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An award-winning environmental journalist introduces a new generation of farmers and scientists on the frontlines of the next green revolution.
When the demographer Robert Malthus (1766–1834) famously outlined the brutal relationship between food and population, he never imagined the success of modern scientific agriculture. In the mid-twentieth century, an unprecedented agricultural advancement known as the Green Revolution brought hybrid seeds, chemical fertilizers, and improved irrigation that drove the greatest population boom in history—but left ecological devastation in its wake.
In The End of Plenty, award-winning environmental journalist Joel K. Bourne Jr. puts our race to feed the world in dramatic perspective. With a skyrocketing world population and tightening global grain supplies spurring riots and revolutions, humanity must produce as much food in the next four decades as it has since the beginning of civilization to avoid a Malthusian catastrophe. Yet climate change could render half our farmland useless by century’s end.
Writing with an agronomist’s eye for practical solutions and a journalist’s keen sense of character, detail, and the natural world, Bourne takes readers from his family farm to international agricultural hotspots to introduce the new generation of farmers and scientists engaged in the greatest challenge humanity has ever faced. He discovers young, corporate cowboys trying to revive Ukraine as Europe’s breadbasket, a Canadian aquaculturist channeling ancient Chinese traditions, the visionary behind the world’s largest organic sugar-cane plantation, and many other extraordinary individuals struggling to increase food supplies—quickly and sustainably—as droughts, floods, and heat waves hammer crops around the globe.
Part history, part reportage and advocacy, The End of Plenty is a panoramic account of the future of food, and a clarion call for anyone concerned about our planet and its people.
“[A] fascinating narrative…Bourne brings a piercing eye to intransigent problems in food production and alleviation of hunger, leavened by notes of pragmatism and optimism.” — Jean L. Steiner, Science
“Humanity's most important activity is getting food, and billions of people already are lacking sufficient calories or micronutrients to lead satisfactory lives. The prospect of having to feed billions more by midcentury is daunting, and yet the scale of the crisis is barely recognized by most people. The End of Plenty should provide an important antidote for that— both covering the overall situation and giving interesting vignettes of problems and potential solutions. It's an important read for everyone.” — Paul R. Ehrlich, co-author of The Dominant Animal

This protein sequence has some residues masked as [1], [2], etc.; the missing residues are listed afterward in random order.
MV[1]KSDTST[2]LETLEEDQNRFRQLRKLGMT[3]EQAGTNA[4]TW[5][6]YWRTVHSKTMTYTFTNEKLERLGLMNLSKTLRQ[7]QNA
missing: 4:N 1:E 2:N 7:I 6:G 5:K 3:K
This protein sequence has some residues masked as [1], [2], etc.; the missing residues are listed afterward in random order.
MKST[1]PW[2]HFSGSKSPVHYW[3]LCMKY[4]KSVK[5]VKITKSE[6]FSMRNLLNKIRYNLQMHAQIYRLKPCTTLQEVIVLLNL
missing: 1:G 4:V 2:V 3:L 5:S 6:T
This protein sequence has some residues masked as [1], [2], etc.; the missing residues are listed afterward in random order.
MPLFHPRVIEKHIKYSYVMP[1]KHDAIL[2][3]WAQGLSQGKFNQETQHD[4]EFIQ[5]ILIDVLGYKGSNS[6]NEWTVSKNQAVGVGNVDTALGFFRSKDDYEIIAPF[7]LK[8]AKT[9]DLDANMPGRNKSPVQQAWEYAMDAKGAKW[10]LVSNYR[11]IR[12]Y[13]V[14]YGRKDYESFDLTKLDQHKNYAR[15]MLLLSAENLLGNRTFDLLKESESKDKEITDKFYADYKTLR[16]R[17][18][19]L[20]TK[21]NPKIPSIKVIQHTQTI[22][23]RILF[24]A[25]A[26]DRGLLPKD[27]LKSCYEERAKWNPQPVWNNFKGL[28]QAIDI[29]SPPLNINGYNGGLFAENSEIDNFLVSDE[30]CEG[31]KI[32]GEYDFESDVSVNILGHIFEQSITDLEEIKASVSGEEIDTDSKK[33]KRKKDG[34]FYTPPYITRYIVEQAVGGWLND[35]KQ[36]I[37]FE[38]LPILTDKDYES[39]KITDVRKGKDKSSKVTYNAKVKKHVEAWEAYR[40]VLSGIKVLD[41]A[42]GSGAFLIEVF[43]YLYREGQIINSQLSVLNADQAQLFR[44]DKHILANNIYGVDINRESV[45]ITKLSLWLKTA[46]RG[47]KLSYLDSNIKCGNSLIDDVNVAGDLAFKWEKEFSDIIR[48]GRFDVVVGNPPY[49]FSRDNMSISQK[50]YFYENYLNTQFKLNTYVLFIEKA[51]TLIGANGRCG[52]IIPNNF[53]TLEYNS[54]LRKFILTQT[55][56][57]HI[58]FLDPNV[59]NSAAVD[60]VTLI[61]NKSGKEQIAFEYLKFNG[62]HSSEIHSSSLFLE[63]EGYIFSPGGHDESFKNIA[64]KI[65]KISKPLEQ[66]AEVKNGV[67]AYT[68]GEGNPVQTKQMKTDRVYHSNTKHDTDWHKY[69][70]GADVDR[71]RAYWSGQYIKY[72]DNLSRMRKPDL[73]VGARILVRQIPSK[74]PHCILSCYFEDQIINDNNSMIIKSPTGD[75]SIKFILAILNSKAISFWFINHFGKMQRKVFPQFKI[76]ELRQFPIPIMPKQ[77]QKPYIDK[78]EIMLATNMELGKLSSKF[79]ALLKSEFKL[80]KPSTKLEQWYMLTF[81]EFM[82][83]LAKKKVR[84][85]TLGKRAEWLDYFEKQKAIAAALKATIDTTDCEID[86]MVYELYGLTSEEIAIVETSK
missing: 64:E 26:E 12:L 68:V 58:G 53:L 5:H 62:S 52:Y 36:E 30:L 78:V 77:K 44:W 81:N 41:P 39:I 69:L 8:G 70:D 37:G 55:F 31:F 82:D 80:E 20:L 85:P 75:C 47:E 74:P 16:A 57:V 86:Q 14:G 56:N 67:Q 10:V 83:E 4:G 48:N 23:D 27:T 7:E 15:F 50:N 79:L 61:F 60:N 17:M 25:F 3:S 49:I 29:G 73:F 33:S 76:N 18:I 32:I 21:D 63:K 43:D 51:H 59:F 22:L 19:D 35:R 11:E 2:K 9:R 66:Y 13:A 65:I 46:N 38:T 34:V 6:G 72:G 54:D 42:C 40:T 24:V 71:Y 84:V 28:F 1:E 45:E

“Fifty years ago, as many as one out of every three people lived in hunger. Today, the figure is about one in eight—history’s biggest, fastest increase in human well-being. Now, though, scientists and economists increasingly fear that this great accomplishment is at risk. Simply put, the world’s agricultural systems may not be able to provide enough food for the nine or ten billion people who will be alive in 2050. Joel Bourne, who grew up working on his family's farm, traveled the world to explore what may be the greatest challenge facing the next generation. The result is calm, lucid—and fascinating.” — Charles C. Mann, author of 1491 and 1493
“Thoroughly researched and exceptionally thoughtful…Joel Bourne's courageous book should convince every reader of the compelling need to address world food problems through more skillful and sustainable agronomy, but also through education, especially of women, and universal family planning.” — Marion Nestle, professor of nutrition, food studies, and public health, New York University, and author of Food Politics
“Much of this book is sad and scary—it's going to be hard to feed a world that we're relentlessly heating. But reading about the amazing advances being made by developing-world farmers with 'organic' agriculture left me with a vision of the planet we could still create.” — Bill McKibben, author of Deep Economy
“Joel K. Bourne Jr. has written one of the most informative, engaging books on the world food prospect I have ever read.” — Lester R. Brown, president of Earth Policy Institute, and author of Full Planet, Empty Plates
“The End of Plenty is an urgent and at times terrifying dispatch from a distinguished reporter who has given heart and soul to his subject. Here is a wake-up call, and also a call to action. The stakes could not be higher: To stave off apocalypse, we must grow a whole lot smarter in a hurry—starting by heeding the cutting-edge wisdom contained in Joel Bourne's richly researched and passionately argued report from the Malthusian margins.” — Hampton Sides, editor-at-large for Outside magazine and author of In the Kingdom of Ice
“In a well-documented and fast-moving manner, Joel Bourne Jr., one of America's foremost experts by virtue of his 'hands-on' experience, education, and world travel, clearly depicts a strategic challenge for America’s national security in the coming years. Today, when a humanitarian crisis occurs or an event takes place that overwhelms the elected government, often the first sign of hope is the arrival of a United States Air Force plane or Navy ship bringing relief supplies. 'As the better Angels of mercy,' as President Abraham Lincoln once said, Americans feel compelled to help. Most often, because they move fast and are highly visible, our armed forces bear the brunt. If history is prologue, this developing crisis may well overwhelm our armed forces, and indeed, America. Joel has shown, beyond a reasonable doubt, that the time for action is NOW—and the consequences for failing to heed his advice may be devastating!” — Henry H. Shelton, General, US Army (retired), 14th Chairman Joint Chiefs of Staff